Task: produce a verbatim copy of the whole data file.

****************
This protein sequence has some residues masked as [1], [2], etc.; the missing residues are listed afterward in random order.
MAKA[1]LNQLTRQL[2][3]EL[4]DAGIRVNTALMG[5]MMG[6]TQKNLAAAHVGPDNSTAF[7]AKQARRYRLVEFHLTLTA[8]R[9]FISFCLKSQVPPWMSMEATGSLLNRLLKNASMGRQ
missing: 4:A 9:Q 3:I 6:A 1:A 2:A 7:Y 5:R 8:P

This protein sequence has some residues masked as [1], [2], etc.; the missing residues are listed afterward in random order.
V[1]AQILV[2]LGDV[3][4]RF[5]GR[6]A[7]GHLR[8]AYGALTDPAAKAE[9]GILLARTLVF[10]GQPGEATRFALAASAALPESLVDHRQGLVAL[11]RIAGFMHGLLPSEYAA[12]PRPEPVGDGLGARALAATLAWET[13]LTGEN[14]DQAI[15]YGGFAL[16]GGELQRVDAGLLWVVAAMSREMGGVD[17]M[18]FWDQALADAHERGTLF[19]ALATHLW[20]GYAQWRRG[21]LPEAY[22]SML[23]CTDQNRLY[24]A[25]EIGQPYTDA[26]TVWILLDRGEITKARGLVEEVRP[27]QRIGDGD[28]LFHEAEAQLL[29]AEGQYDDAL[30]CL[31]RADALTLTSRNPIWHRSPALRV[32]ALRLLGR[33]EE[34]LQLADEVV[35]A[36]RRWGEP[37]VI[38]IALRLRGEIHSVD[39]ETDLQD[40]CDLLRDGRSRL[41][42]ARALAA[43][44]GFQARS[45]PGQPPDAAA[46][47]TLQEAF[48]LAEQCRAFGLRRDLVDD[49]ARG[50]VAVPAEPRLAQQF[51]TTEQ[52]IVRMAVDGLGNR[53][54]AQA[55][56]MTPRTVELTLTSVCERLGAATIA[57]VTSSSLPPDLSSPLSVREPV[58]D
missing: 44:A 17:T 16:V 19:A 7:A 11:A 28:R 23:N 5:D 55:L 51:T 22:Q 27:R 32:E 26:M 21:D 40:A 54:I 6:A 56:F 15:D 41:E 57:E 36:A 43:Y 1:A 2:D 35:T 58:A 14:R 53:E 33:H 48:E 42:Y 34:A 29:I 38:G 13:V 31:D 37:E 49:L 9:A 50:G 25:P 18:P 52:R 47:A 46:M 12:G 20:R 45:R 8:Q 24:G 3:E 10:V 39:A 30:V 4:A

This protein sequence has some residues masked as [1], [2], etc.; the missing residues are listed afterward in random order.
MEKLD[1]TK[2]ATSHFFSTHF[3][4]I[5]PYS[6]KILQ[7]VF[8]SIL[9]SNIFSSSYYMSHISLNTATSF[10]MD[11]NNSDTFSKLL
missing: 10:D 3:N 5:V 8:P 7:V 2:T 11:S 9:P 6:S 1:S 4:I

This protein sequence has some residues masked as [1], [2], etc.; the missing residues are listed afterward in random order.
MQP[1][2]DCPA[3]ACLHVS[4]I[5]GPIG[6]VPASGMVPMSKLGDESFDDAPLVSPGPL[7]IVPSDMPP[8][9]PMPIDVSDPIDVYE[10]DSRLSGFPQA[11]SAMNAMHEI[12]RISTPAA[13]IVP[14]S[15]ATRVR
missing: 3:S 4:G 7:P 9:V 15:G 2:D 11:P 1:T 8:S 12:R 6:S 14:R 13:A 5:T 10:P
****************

This protein sequence has some residues masked as [1], [2], etc.; the missing residues are listed afterward in random order.
MAKA[1]LNQLTRQL[2][3]EL[4]DAGIRVNTALMG[5]MMG[6]TQKNLAAAHVGPDNSTAF[7]AKQARRYRLVEFHLTLTA[8]R[9]FISFCLKSQVPPWMSMEATGSLLNRLLKNASMGRQ
missing: 4:A 9:Q 3:I 6:A 1:A 2:A 7:Y 5:R 8:P

This protein sequence has some residues masked as [1], [2], etc.; the missing residues are listed afterward in random order.
V[1]AQILV[2]LGDV[3][4]RF[5]GR[6]A[7]GHLR[8]AYGALTDPAAKAE[9]GILLARTLVF[10]GQPGEATRFALAASAALPESLVDHRQGLVAL[11]RIAGFMHGLLPSEYAA[12]PRPEPVGDGLGARALAATLAWET[13]LTGEN[14]DQAI[15]YGGFAL[16]GGELQRVDAGLLWVVAAMSREMGGVD[17]M[18]FWDQALADAHERGTLF[19]ALATHLW[20]GYAQWRRG[21]LPEAY[22]SML[23]CTDQNRLY[24]A[25]EIGQPYTDA[26]TVWILLDRGEITKARGLVEEVRP[27]QRIGDGD[28]LFHEAEAQLL[29]AEGQYDDAL[30]CL[31]RADALTLTSRNPIWHRSPALRV[32]ALRLLGR[33]EE[34]LQLADEVV[35]A[36]RRWGEP[37]VI[38]IALRLRGEIHSVD[39]ETDLQD[40]CDLLRDGRSRL[41][42]ARALAA[43][44]GFQARS[45]PGQPPDAAA[46][47]TLQEAF[48]LAEQCRAFGLRRDLVDD[49]ARG[50]VAVPAEPRLAQQF[51]TTEQ[52]IVRMAVDGLGNR[53][54]AQA[55][56]MTPRTVELTLTSVCERLGAATIA[57]VTSSSLPPDLSSPLSVREPV[58]D
missing: 44:A 17:T 16:V 19:A 7:A 11:A 28:R 23:N 5:D 55:L 51:T 22:Q 27:R 32:E 26:M 21:D 40:A 54:I 6:A 56:F 15:D 41:E 57:E 36:A 43:Y 1:A 2:D 35:T 58:A 14:R 53:E 33:H 48:E 42:Y 34:A 29:I 38:G 13:V 31:D 37:E 49:L 9:A 50:G 25:P 18:P 52:R 47:A 46:M 12:G 20:R 45:R 8:Q 24:G 3:E 10:V 39:A 30:V 4:A

This protein sequence has some residues masked as [1], [2], etc.; the missing residues are listed afterward in random order.
MEKLD[1]TK[2]ATSHFFSTHF[3][4]I[5]PYS[6]KILQ[7]VF[8]SIL[9]SNIFSSSYYMSHISLNTATSF[10]MD[11]NNSDTFSKLL
missing: 10:D 3:N 5:V 8:P 7:V 2:T 11:S 9:P 6:S 1:S 4:I

This protein sequence has some residues masked as [1], [2], etc.; the missing residues are listed afterward in random order.
MQP[1][2]DCPA[3]ACLHVS[4]I[5]GPIG[6]VPASGMVPMSKLGDESFDDAPLVSPGPL[7]IVPSDMPP[8][9]PMPIDVSDPIDVYE[10]DSRLSGFPQA[11]SAMNAMHEI[12]RISTPAA[13]IVP[14]S[15]ATRVR
missing: 3:S 4:G 7:P 9:V 15:G 2:D 11:P 1:T 8:S 12:R 6:S 14:R 13:A 5:T 10:P